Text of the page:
Alleged Chinese marijuana trafficker seeks to suppress evidence

Thu, 06/20/2024 - 4:00pm

    A January 911 call led to the discovery of a marijuana growing operation in Whitefield. On Jan 9, Lincoln County Sheriff’s Dep. Owen Beattie arrived at 34 Clover Lane on a 911 call which resulted in a hang-up before a dispatcher responded. Beattie checked on the possible emergency situation. The exchange between Beattie and Xianming Ye was captured on Beattie’s body camera. The exchange lasted 29 minutes and 18 seconds, according to court documents.   

    Beattie approached the home’s sliding glass door, and observed Ye inside. Beattie knocked, and gestured Ye to open the door. He entered the home and began questioning Ye about the 911 call. Ye responded he didn’t speak English. Beattie began questioning him using Google translation on his phone. Court documents reported “Ye said, ‘no’ in English to Beattie’s questions including a request to come into his home.”

    Six minutes into the questioning, Beattie asked Ye for his phone. Ye complied. It was later determined Ye accidentally called 911. Beattie remained, and began questioning why Ye was in the home. He also took pictures through Ye’s kitchen window when Ye went to obtain his driver’s license at Beattie’s request.
    In court documents, Ye’s attorney Matthew Morgan contends all questions not related to the 911 call violated Ye’s Constitutional rights. “At this point, Beattie was no longer asking routine questions in determining the 911 calls’ nature, but rather investigating other potential offenses. After asking for his phone and driver’s license, he never reads Ye his Miranda rights, tells him he is free to go back inside or he doesn’t have to answer any further questions.”
    Court documents allege via the body camera video that while waiting for dispatch to run Ye’s information, Beattie starts pointing toward covered bags on the porch and asks, “What’s in the bags?” At this point, dispatch relays information to Beattie that no warrants or other issues pertain to Ye.
    At 12 minutes into the video, Ye is asked multiple times “How many marijuana plants is he growing?” The deputy directs Ye via hand gestures to open the bags. According to court documents, Beattie claims the bags are filled with cut marijuana leaves and finds approximately 40 fertilizer bags in a subsequent search. 
    In the suppression  request, Morgan wrote Ye’s Fourth and Sixth Amendment Constitutional rights were violated. “Tangible evidence obtained directly or indirectly as a result of a violation cannot be introduced over an objection introduced into evidence in a criminal case against a person whose rights have been violated,” the lawyer wrote. “ Physical and tangible materials obtained either during or as a result of an unlawful invasion is barred by the exclusionary rule.”  Morgan claims not reading Ye his Miranda rights violated his Sixth Amendment protection.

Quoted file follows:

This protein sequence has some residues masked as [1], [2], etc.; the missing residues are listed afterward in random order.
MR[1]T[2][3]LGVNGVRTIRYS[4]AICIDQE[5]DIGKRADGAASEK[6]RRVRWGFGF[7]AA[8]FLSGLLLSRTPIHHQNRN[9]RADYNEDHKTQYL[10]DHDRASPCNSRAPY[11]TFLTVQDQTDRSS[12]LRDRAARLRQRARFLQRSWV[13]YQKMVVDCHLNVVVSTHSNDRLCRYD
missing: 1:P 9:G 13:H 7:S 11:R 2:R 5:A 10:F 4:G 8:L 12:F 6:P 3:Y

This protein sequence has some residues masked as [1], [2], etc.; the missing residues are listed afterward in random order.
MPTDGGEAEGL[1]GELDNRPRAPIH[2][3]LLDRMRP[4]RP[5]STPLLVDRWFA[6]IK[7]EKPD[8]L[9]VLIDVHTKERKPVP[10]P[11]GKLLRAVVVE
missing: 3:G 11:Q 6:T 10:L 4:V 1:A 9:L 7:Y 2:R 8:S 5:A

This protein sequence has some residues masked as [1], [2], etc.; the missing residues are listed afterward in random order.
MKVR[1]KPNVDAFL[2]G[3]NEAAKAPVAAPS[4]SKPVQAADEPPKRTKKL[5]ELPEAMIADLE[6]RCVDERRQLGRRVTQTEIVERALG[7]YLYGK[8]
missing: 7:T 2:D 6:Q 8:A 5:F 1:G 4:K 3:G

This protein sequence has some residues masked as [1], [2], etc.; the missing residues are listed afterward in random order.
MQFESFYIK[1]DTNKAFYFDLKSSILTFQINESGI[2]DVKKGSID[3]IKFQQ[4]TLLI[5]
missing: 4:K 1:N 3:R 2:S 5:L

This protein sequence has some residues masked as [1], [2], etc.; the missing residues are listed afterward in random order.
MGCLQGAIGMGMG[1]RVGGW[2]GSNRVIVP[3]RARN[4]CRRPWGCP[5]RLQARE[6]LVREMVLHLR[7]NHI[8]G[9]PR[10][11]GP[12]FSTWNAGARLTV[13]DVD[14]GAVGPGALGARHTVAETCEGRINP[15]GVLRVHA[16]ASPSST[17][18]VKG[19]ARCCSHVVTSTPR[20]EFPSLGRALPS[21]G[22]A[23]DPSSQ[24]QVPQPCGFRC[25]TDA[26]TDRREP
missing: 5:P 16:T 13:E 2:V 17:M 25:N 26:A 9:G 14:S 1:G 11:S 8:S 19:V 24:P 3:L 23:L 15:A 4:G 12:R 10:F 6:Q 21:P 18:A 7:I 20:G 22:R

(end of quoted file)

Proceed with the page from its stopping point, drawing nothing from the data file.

Morgan alleges Ye’s Fourth amendment rights were violated when Beattie took photos of bags on the porch. “The bags were found on Ye’s partially closed porch covered by other items within the home’s curtilage. This is entitled to Fourth Amendment protection and a central component to the sanctity of a man’s home and privacies.”
    LCSO first learned of a possible illegal marijuana operation on Dec. 21, 2023. Det. Sgt. Ronald E. Rollins received information about a possible illegal marijuana operation at several Whitefield locations. In his court affidavit, Rollins reported conversations with several neighbors who spoke about “suspicions” at 34 Clover Lane. “Neighbors seeing vehicles coming and going late at night with only a short visit. A lack of seeing normal things like mowing the lawn or checking the mail. Neighbors also reported concerns about marijuana growing,” wrote Rollins. 
    He checked the 34 Clover Lane address with the Office of Marijuana Policy and Department of Agriculture and Homeland Security to see whether Ye, 62, or another inhabitant, Hongxia Kuang, had a license to grow marijuana. Rollins discovered neither had a license.
    The Clover Lane address was one of three locations involved in a Jan. 10 LCSO raid in Whitefield and Chelsea. Following the Jan. 10 search, Ye was later arrested in February for cultivating more than 500 marijuana plants, a Class B crime. He will be arraigned in Lincoln County Unified Criminal Court on Aug. 5. On May 14, Ye, 62, with a previous address of Brooklyn, New York, filed a motion through his legal representation to suppress the evidence. No court date for the suppression hearing has been set, according to court clerks.